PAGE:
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PEOPLE v. MACK

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Court of Appeal, Second District, Division 4, California.

The PEOPLE, Plaintiff and Respondent, v. Raymond MACK, Defendant and Appellant.

Cr. 33217.

Decided: November 30, 1979

Glen H. Schwartz, Venice, under appointment by the Court of Appeal, for defendant and appellant. George Deukmejian, Atty. Gen., Robert H. Philibosian, Chief Asst. Atty. Gen., S. Clark Moore, Asst. Atty. Gen., Norman H. Sokolow and William V. Ballough, Deputy Attys. Gen., for plaintiff and respondent.

By information defendant Raymond Mack was charged in count I with murder, a felony, in violation of Penal Code section 187, and in counts II through VII, with various robberies, all felonies, in violation of Penal Code section 211, and in count VIII with burglary, a felony, in violation of Penal Code section 459. In addition, there were allegations that, at the time of the commission of the various offenses, this defendant was armed with deadly weapons within the meaning of Penal Code section 12022 and had used a firearm within the meaning of Penal Code section 12022.5.1

Prior to the first trial, a hearing was held pursuant to motions made by the five defendants under Penal Code section 1538.5 to suppress evidence. The trial judge granted the motion and the People sought review of his ruling by writ in this court. (Pen.Code, s 1538.5, subd. (o).) In People v. Superior Court (Bowden ) (1976) 65 Cal.App.3d 511, 524, 135 Cal.Rptr. 306, 313, the court issued a peremptory writ with directions to the trial court to “vacate its order granting the motions to suppress the evidence and thereafter conduct further proceedings for the limited purpose of making factual determinations on the other unresolved issues previously raised by defendants in their motions pursuant to Penal Code section 1538.5. Since a full de novo hearing has been had, additional evidence should be allowed only if the standards set forth in Madril v. Superior Court (1975) 15 Cal.3d 73, 123 Cal.Rptr. 465, 539 P.2d 33, are satisfied.” This opinion was rendered on December 30, 1976.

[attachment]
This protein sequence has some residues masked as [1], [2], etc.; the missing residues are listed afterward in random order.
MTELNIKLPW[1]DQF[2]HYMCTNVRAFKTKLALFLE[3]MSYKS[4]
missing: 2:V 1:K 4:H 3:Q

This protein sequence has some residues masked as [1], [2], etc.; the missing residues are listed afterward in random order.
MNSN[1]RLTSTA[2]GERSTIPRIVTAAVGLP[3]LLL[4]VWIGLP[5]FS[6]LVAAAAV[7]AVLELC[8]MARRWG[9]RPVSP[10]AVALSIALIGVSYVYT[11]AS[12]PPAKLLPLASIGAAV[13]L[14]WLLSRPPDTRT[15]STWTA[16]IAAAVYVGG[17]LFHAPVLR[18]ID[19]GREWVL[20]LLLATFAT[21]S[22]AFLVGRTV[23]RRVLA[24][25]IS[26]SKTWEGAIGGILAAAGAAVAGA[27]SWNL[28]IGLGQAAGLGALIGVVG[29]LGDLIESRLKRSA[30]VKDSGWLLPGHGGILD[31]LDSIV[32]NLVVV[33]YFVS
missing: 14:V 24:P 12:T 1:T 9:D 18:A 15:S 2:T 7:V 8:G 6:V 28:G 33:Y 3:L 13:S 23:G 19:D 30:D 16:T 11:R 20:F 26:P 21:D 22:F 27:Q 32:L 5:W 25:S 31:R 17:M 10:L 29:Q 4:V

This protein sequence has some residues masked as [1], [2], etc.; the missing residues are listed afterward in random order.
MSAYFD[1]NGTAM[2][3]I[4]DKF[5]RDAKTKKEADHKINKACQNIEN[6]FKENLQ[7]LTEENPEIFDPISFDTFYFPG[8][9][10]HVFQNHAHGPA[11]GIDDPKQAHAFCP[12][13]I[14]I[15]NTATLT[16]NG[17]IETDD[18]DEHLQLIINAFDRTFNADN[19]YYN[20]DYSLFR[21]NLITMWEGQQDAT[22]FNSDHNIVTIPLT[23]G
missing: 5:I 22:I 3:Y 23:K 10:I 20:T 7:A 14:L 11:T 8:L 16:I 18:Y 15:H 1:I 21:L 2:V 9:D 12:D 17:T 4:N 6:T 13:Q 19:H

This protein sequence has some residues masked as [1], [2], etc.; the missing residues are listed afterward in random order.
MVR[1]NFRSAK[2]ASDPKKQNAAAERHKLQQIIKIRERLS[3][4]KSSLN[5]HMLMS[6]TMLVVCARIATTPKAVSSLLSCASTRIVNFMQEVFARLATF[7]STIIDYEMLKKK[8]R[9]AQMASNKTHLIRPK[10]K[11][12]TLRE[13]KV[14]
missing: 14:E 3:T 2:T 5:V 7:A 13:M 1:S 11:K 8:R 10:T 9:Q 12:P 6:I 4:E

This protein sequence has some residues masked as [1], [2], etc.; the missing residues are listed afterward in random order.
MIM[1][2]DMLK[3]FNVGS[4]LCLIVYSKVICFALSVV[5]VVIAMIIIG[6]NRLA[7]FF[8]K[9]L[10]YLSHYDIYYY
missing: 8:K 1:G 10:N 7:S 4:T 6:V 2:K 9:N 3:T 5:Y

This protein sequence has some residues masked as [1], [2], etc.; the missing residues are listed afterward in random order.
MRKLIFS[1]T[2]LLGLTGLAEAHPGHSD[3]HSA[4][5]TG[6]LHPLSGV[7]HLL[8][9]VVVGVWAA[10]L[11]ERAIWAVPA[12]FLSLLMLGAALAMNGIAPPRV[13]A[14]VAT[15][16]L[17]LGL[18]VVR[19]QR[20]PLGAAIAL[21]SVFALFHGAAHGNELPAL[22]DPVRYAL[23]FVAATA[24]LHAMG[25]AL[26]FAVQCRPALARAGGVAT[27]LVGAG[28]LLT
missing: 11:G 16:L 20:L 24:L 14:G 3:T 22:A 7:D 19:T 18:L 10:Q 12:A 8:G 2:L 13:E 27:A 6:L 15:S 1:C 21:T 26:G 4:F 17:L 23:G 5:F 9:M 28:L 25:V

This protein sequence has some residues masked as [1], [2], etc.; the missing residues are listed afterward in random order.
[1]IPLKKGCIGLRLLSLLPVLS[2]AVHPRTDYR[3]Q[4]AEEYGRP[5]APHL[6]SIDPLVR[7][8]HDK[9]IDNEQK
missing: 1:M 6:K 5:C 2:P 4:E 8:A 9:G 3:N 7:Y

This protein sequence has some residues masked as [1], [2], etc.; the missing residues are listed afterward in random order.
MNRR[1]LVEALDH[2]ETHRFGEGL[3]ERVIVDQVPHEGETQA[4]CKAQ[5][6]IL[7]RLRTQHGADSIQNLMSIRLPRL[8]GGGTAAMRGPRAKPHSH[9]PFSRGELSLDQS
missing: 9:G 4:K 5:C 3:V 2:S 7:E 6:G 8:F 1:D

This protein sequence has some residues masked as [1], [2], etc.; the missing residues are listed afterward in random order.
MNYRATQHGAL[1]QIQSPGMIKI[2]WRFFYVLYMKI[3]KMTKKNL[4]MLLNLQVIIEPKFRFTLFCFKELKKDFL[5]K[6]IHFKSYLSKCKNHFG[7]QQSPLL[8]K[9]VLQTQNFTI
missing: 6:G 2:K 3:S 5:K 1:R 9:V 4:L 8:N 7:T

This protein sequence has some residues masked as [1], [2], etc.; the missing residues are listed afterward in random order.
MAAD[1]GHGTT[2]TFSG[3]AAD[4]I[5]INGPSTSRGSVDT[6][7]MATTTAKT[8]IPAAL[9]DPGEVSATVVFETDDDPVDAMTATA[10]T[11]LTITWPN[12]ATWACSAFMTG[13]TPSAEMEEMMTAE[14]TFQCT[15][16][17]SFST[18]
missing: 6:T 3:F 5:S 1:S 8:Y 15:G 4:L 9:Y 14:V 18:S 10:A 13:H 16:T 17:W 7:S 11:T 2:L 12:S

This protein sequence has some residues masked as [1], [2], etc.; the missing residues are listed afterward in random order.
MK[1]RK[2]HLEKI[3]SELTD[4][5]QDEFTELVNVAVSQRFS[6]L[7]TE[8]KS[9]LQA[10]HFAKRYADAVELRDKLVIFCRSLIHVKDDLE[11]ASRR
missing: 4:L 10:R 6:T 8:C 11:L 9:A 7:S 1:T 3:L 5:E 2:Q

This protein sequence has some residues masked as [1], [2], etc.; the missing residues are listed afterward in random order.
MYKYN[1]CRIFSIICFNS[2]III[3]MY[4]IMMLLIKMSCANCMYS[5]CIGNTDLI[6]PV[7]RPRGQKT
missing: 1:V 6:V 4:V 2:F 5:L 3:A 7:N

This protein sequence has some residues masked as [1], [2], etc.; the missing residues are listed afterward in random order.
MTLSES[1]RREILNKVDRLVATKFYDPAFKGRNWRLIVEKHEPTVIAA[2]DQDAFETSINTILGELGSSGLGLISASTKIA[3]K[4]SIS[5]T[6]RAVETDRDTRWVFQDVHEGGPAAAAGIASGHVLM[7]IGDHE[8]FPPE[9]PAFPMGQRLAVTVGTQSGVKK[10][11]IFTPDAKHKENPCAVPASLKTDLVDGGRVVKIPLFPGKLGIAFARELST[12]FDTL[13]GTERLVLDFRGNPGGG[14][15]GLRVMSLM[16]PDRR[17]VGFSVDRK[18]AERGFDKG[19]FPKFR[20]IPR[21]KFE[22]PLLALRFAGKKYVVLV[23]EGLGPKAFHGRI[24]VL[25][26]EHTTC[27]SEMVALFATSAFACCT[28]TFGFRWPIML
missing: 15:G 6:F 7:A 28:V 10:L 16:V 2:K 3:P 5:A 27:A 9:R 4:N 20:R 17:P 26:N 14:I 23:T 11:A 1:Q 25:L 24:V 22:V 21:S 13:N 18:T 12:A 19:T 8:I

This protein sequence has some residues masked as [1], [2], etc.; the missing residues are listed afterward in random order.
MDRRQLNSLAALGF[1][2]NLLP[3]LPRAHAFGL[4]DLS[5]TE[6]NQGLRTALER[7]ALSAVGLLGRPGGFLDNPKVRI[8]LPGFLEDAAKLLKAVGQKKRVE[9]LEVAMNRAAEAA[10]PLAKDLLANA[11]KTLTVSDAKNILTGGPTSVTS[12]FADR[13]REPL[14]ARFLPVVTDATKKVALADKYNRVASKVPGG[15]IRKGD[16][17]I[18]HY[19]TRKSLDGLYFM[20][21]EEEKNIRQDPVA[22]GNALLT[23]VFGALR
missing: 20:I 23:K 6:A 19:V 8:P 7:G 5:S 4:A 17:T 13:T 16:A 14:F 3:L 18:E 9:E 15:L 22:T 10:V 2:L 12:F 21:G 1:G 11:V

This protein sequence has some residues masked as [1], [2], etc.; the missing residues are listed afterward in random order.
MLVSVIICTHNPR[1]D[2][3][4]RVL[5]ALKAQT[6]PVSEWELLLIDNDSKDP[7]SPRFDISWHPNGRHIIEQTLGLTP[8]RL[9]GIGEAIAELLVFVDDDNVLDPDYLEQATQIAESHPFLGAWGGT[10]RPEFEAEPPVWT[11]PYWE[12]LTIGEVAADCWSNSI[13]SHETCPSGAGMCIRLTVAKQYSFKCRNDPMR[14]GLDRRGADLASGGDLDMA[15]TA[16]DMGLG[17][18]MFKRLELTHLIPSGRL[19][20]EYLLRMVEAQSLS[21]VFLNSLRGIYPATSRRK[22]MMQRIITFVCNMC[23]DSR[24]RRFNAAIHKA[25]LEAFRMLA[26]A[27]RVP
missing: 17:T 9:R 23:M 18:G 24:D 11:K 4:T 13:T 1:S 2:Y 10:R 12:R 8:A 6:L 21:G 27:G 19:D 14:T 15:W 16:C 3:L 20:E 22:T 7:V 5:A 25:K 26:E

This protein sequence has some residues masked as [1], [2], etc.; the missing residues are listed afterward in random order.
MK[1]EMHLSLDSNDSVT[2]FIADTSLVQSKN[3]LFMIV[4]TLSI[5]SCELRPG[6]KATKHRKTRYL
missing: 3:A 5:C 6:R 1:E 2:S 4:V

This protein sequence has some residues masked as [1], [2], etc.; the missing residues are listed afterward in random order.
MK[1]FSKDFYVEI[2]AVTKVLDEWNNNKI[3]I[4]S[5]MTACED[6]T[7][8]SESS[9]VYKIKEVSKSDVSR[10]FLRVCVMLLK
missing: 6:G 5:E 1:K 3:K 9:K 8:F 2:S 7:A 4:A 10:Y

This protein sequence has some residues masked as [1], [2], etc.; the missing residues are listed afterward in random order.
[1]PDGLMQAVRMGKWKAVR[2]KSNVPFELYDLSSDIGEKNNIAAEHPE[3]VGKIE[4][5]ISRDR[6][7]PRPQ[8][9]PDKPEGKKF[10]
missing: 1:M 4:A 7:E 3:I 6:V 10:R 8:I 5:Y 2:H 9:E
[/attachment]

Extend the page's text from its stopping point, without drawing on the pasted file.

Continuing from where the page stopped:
Consequently, in 1977, defendant Mack's motion to suppress evidence, made pursuant to Penal Code section 1538.5, was heard by the trial judge. No new evidence was presented to the court but the unresolved issues were fully argued orally by counsel. The trial court denied the defendant's motion.

During voir dire of prospective jury members at the second trial, in January 1978, defendant Mack, who is black, made a motion for mistrial, charging that the prosecutor was systematically employing his peremptory challenges to exclude blacks from the jury, and had in fact managed to remove all nine black potential jurors by this method from the panel. The trial court, without requiring the prosecutor to respond, denied the motion.

The jury at defendant's second trial convicted him on all eight counts, finding all of the offenses to be of the first degree. The jury also found to be true a great-bodily-injury allegation contained in count II, but the allegations charging use of a firearm set forth in counts II and III were found not to be true. On the People's motion, the allegation that Penal Code section 12022.5 was applicable in count I was ordered stricken from the information.

Probation was denied. Defendant was sentenced to state prison for the term prescribed by law. Execution of sentence as to counts II through VII was stayed pending appeal and service of sentence as to count I, said stay to become permanent upon completion of sentence as to count I. Defendant appeals from the judgment of conviction.